Picture of a black hole

Strathclyde Open Access research that creates ripples...

The Strathprints institutional repository is a digital archive of University of Strathclyde's Open Access research outputs. Strathprints provides access to thousands of research papers by University of Strathclyde researchers, including by Strathclyde physicists involved in observing gravitational waves and black hole mergers as part of the Laser Interferometer Gravitational-Wave Observatory (LIGO) - but also other internationally significant research from the Department of Physics. Discover why Strathclyde's physics research is making ripples...

Strathprints also exposes world leading research from the Faculties of Science, Engineering, Humanities & Social Sciences, and from the Strathclyde Business School.

Discover more...

Improving the viability of mental models held by novice programmers

Ma, L. and Ferguson, J. and Roper, M. and Wood, M. (2007) Improving the viability of mental models held by novice programmers. In: Eleventh Workshop on Pedagogies and Tools for the Teaching and Learning of Object Oriented Concepts. ECOOP Workshops 2007, 2007-07-01. (Unpublished)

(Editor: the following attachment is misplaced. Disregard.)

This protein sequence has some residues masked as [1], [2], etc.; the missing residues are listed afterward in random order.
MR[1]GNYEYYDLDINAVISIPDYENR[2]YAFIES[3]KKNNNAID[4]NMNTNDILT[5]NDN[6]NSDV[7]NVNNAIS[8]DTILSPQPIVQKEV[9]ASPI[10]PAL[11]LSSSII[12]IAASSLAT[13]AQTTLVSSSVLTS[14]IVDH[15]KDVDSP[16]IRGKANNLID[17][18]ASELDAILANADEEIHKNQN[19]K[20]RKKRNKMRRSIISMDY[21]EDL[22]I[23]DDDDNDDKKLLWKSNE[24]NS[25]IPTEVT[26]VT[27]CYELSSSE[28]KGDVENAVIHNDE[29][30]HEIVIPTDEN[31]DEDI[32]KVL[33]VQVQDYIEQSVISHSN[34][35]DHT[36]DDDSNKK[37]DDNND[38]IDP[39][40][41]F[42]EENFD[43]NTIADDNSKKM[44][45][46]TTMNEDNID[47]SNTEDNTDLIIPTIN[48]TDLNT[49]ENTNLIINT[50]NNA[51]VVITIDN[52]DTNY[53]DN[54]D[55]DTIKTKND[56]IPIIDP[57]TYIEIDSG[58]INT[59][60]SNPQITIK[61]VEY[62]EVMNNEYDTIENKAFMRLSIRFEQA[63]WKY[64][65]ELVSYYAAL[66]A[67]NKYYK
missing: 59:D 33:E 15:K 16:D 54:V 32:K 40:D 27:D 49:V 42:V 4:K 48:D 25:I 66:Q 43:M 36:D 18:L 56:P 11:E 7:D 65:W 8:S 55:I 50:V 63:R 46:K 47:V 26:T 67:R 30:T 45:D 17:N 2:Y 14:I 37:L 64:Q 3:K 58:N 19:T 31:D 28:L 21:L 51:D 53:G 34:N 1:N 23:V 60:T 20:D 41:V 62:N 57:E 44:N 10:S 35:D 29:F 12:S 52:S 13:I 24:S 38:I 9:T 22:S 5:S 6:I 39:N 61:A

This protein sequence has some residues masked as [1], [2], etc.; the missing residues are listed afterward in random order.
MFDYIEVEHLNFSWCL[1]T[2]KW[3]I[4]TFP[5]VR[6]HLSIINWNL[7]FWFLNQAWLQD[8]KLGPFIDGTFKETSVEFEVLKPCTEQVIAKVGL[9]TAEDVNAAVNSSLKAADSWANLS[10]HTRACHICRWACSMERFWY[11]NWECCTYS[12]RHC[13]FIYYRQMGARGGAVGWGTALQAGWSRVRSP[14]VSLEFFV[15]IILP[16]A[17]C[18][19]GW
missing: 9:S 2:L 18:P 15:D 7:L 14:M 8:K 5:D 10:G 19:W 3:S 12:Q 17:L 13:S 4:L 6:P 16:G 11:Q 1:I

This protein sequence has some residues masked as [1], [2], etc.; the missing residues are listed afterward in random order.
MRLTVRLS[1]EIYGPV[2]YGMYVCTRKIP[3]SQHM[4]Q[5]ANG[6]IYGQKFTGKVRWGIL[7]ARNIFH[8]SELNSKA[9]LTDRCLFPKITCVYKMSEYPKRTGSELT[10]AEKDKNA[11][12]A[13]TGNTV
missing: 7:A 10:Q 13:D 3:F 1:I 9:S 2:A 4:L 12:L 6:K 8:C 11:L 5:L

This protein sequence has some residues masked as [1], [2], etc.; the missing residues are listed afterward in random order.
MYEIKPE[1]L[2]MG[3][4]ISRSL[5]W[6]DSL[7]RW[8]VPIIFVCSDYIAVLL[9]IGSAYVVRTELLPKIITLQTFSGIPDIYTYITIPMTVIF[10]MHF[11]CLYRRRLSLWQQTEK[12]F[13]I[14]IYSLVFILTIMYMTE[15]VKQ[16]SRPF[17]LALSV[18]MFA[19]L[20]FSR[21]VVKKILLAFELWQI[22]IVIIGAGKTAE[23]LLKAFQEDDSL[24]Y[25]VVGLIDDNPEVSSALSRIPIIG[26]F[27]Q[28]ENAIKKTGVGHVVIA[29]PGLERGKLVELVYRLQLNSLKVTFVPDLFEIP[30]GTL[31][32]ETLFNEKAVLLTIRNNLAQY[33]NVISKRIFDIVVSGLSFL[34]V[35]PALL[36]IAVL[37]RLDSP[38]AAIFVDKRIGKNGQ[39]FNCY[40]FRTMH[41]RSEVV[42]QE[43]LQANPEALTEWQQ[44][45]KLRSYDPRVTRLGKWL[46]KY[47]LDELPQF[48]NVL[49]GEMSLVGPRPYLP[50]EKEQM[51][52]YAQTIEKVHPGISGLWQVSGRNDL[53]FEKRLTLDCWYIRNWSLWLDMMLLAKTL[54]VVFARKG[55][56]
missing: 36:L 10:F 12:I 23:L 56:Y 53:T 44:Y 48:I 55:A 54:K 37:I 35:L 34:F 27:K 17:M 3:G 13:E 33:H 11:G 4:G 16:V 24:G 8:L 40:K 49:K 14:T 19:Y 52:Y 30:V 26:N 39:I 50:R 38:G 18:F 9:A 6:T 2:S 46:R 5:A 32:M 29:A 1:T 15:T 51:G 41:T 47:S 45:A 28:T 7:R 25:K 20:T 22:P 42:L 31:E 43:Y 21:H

[img]
Preview
PDF
10.1.1.105.1767_1_.pdf - Preprint

Download (98kB) | Preview

Abstract

Recent research has found that many novice programmers often hold non-viable mental models of basic programming concepts such as assignment and object reference. This paper proposes a constructivist-based teaching model, integrating a cognitive conflict strategy with program visualization, with the aim of improving novice programmers’ mental models. The results of a preliminary empirical study suggest that, for the relatively straightforward concept of assignment, tight integration of program visualization with a cognitive conflict event that highlights a student’s inappropriate understanding can help improve students’ non-viable mental models. 14 out of 18 participants who held non-viable mental models of the assignment process successfully changed their model to be viable as a result of the proposed teaching model.